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    How to give your newborn a sponge bath

    Bathing hacks: How to give your newborn a sponge bath

    Don’t worry about giving baby a bath in the first few weeks. Until baby’s umbilical stump has fallen off and their belly button has healed, they only need a sponge bath two or three times a week  Our step-by-step guide to cleaning newborns starts at their head and ends at their bottom!

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    • While you are still in the hospital or still with your midwife, ask them to show you how to give your newborn a sponge bath.
    • You don’t need to wash your baby every day—for the first few weeks all your newborn needs is a sponge bath two or three times per week to wash their face, neck, hands and bottom.
    • You will need a change pad, a basin or bowl of lukewarm water, a clean washcloth, cotton balls or cotton pads, some baby soap, a fresh diaper, clean clothes, and a clean soft towel or blanket. 
    • Wash your hands thoroughly and remove any rings or other jewelry.
    • Check the room is nice and warm—you can warm up a bathroom by letting a hot shower run for a few minutes first.
    • Spread out your change pad and cover with a towel or blanket for comfort.
    • Undress your baby and lie them down on top and then cover with a towel or blanket for warmth.
    • Start with baby’s eyes. Use a cotton ball or pad or the clean washcloth and gently wipe your baby's eyes from the nose outwards. Continue to clean the rest of baby’s face. You don’t need soap for this step.
    • Work your way down the rest of baby’s body – all the way to their feet - with mild soap.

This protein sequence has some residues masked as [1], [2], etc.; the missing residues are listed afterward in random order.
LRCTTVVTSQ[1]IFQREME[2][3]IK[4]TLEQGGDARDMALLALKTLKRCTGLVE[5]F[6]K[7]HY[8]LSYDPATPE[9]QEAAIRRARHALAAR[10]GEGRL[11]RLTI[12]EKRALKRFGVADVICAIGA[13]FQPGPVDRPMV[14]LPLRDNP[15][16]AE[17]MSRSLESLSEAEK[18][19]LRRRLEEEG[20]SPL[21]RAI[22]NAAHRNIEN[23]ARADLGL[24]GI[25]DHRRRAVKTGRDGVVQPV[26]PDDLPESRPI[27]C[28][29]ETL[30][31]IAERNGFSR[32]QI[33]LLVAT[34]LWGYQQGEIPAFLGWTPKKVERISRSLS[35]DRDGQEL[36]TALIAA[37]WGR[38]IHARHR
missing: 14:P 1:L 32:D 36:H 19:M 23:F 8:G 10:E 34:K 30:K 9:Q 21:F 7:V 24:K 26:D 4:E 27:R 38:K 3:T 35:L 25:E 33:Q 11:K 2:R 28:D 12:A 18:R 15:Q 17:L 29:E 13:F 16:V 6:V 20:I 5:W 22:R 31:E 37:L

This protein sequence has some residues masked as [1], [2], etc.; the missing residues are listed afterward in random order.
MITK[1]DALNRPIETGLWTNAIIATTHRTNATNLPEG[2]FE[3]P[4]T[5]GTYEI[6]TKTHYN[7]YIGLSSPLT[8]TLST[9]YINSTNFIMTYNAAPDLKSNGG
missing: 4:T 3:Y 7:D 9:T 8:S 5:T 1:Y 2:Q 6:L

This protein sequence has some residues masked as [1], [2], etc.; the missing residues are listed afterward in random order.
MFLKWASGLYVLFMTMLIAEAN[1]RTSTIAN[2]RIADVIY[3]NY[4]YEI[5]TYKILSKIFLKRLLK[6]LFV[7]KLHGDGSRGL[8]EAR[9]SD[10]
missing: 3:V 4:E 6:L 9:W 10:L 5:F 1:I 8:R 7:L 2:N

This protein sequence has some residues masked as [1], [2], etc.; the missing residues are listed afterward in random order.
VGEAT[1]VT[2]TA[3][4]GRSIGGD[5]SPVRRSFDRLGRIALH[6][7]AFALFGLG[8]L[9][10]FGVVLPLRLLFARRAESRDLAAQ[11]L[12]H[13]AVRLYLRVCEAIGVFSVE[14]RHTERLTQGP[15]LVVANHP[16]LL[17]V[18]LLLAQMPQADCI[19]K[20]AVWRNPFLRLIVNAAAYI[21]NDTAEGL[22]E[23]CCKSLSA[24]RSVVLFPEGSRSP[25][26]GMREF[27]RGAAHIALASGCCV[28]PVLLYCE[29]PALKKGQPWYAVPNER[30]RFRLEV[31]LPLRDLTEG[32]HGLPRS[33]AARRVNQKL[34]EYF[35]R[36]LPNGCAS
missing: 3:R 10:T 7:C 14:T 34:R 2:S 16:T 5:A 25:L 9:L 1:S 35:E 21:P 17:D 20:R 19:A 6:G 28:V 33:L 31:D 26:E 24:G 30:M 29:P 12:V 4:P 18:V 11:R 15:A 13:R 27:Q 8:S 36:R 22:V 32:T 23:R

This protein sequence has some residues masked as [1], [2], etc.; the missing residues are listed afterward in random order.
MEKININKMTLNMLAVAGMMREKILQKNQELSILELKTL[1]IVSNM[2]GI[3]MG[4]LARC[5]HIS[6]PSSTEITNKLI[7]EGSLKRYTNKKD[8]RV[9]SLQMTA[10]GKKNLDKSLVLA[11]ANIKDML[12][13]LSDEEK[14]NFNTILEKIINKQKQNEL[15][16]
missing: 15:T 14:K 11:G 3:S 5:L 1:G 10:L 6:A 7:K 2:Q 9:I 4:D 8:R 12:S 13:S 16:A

• Don’t forget their creases, like their armpits, behind their knees and ears, and between their tiny toes.
    • You don’t need to clean inside their ears or other orifices.
    • Wash their diaper area last.
    • If your baby still has vernix (the creamy white layer) in their creases, leave it there as it helps the skin barrier to develop.
    • The umbilical cord stump should fall off within 1 to 3 weeks. Talk to you doctor if you have any questions or are concerned about the appearance of the umbilical area.
    • Keep your baby’s umbilical cord stump clean and dry—water is all you need to clean it. Do not pull on the stump even if it is close to falling off. It will fall off on its own.  
    • Shampoo baby’s hair once or twice a week using the football hold and your hand to support their head. Hold their head over the sink and use your other hand to wet their head, later the shampoo, and rinse the shampoo. Dry their head quickly to keep them warm.
    • When your done giving your newborn a sponge bath, gently wrap them in a towel or blanket and pat dry.
    • Work quickly to dress baby in a clean diaper and clothes as newborns lose heat quickly.
    • Once your newborn baby’s umbilical cord stump has fallen off and the area is healed, you can start to bathe them more frequently and in a small tub, read our checklist to find out how to do it.

     

    Sources

    Sick Kids. About Kids Health. Bath time for newborn babies. https://www.aboutkidshealth.ca/Article?contentid=435&language=English Accessed August 2020.

    Canadian Paediatric Society. Caring for Kids. Your baby’s skin. https://www.caringforkids.cps.ca/handouts/your-babys-skin Accessed August 2020.

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